I know in the Hundred Year's War era a typical sword cost about 6p or a day's wages for craftsmen.
I'm also under the impression that most Viking warriors had swords, so their cost relative to income can't be that high.

Cheers,
Steven


According to the site only rich men could afford swords or mail. Must would have just had shields,spears, and axes.

Also, I am looking at the list, my english currency is bad, how much is a shilling to a pence, and what does the d stand for?

E Pluribus Unum
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M. Eversberg II




Location: California, Maryland, USA
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PostPosted: Wed 24 Jun, 2009 12:21 pm    Post subject:         Reply with quote

Generally, 12 pence to a shilling and 20 shillings to the pound. "d" stands for pence.

M.

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William R. Short




Location: New England
Joined: 14 May 2007

Posts: 24

PostPosted: Wed 24 Jun, 2009 1:26 pm    Post subject:         Reply with quote

Steven H wrote:
I'm also under the impression that most Viking warriors had swords


I beg your pardon, but the evidence doesn't support your conjecture. The sagas say (FˇstbrŠ­ra saga ch.3) that in the saga age, very few men were armed with swords. Of the 150+ Viking-age weapons found in Iceland, only 10% are swords.

I don't have good data for other Viking lands readily at hand, but my guess is that the situation wasn't much different.

Any competent smith could make a spear or axe, and the sagas occasionally mention men making these weapons for their personal use. I believe fabricating a sword required a much higher level of skill, and the sagas never mention the fabrication of swords.

Taken all together, I just don't think that swords were all that common in the Viking age.

Best regards,
Bill
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Steven H




Location: Boston
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PostPosted: Wed 24 Jun, 2009 9:03 pm    Post subject:         Reply with quote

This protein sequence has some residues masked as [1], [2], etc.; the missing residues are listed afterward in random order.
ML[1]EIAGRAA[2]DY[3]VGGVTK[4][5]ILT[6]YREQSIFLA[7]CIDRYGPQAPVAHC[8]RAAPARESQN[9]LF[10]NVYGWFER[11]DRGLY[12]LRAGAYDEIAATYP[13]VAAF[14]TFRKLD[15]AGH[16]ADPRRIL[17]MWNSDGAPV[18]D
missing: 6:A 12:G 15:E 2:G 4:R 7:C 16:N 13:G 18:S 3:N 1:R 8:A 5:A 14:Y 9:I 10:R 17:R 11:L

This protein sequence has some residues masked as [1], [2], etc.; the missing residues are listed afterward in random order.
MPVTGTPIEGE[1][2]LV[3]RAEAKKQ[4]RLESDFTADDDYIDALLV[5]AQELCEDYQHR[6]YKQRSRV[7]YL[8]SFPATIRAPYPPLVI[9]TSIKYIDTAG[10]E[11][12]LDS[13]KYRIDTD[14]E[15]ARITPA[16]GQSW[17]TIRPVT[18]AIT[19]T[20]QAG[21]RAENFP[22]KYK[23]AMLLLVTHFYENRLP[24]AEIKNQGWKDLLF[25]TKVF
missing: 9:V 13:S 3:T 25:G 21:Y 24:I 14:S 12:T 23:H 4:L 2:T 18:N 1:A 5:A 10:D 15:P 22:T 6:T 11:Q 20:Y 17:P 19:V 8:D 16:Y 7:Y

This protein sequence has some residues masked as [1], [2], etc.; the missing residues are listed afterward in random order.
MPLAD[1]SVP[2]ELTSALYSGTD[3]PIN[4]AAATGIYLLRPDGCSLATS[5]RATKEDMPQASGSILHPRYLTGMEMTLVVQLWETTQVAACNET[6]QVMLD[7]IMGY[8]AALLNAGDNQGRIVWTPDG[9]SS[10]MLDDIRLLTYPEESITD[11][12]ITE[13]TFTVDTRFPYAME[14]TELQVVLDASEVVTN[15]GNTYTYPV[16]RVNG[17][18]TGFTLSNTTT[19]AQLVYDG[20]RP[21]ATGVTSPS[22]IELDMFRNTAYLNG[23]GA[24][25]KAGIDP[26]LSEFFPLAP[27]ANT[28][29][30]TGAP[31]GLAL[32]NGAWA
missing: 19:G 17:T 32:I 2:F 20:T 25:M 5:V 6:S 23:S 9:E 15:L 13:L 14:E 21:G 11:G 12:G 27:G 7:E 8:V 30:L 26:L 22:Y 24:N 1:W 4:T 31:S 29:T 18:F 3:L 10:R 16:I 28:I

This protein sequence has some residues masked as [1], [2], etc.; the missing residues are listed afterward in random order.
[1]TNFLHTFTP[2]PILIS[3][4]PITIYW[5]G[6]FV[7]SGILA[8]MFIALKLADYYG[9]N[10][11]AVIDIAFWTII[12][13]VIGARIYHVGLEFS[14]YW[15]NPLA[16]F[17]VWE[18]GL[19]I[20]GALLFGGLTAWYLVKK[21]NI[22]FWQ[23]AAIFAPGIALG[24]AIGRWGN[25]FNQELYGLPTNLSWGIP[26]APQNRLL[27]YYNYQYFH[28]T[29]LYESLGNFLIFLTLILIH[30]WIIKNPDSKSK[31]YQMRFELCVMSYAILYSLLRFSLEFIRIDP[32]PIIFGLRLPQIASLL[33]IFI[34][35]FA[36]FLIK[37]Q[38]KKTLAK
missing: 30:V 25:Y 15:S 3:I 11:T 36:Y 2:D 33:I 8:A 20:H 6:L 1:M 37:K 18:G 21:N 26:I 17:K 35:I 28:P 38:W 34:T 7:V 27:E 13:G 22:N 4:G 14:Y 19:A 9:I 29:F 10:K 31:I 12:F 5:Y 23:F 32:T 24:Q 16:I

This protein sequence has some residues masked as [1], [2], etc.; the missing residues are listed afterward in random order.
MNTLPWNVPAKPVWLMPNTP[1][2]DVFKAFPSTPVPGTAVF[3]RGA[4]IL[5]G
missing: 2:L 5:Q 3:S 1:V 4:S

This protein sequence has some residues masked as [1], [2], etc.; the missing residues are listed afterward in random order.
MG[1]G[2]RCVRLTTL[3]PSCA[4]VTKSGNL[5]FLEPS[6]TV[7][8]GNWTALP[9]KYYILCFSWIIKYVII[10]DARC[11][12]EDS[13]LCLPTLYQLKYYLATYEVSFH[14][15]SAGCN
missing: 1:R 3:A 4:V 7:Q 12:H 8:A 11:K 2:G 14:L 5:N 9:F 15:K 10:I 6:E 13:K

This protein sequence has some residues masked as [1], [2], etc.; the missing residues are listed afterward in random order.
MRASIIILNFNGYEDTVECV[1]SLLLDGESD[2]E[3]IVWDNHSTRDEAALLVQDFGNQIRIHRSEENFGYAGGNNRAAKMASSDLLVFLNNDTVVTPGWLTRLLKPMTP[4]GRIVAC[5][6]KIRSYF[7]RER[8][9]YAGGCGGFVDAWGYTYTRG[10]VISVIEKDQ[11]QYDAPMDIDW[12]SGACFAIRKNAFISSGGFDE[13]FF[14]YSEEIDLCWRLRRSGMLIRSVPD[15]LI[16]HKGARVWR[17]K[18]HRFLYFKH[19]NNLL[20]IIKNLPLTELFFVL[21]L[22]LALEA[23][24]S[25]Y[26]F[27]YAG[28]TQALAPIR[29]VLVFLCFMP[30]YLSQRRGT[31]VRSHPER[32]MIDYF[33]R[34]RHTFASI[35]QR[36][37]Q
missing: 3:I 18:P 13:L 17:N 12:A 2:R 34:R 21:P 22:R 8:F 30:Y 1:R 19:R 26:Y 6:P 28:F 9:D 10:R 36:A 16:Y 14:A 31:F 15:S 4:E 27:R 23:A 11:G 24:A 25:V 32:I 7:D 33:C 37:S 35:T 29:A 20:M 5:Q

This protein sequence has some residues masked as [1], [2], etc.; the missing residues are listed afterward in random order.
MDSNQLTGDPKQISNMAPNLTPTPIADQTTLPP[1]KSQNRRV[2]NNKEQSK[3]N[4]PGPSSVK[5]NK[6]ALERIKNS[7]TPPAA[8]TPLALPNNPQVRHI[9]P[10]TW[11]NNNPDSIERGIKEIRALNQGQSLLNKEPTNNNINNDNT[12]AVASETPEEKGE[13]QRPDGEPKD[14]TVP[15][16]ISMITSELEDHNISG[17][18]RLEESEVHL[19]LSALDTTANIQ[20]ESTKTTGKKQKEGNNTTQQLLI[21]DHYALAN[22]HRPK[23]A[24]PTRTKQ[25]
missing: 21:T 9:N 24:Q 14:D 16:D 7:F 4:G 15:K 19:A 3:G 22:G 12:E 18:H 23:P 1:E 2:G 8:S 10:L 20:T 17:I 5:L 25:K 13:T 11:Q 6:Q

William R. Short wrote:
Steven H wrote:
I'm also under the impression that most Viking warriors had swords


I beg your pardon, but the evidence doesn't support your conjecture. The sagas say (FˇstbrŠ­ra saga ch.3) that in the saga age, very few men were armed with swords. Of the 150+ Viking-age weapons found in Iceland, only 10% are swords.


Then I stand corrected.

Thanks,
Steven

Kunstbruder - Boston area Historical Combat Study
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Elling Polden




Location: Bergen, Norway
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PostPosted: Thu 25 Jun, 2009 3:32 am    Post subject:         Reply with quote

Keep in mind that the mentioned data is from iceland. In Norway, a single region would easily have more the 150 finds.
Most finds are grave finds, but not all graves have weapons in them. Generally, areas with more weapon graves have more axes. Some areas, like ěstfold, have only 80 graves. Others, like Rogaland, have over 1000 graves, with 500 of these containing weapons. Of these 500, about 25% contain a full set of spear, shield and hand weapon. 15 % have spear, shield, sword AND axe.
This is a rich agricultural region on the western coast of Norway, and prime Viking territory.

Also keep in mind that owning a sword does not automatically mean that you get with you when you die. It might as well pass on to your son. The burrial customs would vary with time and location.

"this [fight] looks curious, almost like a game. See, they are looking around them before they fall, to find a dry spot to fall on, or they are falling on their shields. Can you see blood on their cloths and weapons? No. This must be trickery."
-Reidar Sendeman, from King Sverre's Saga, 1201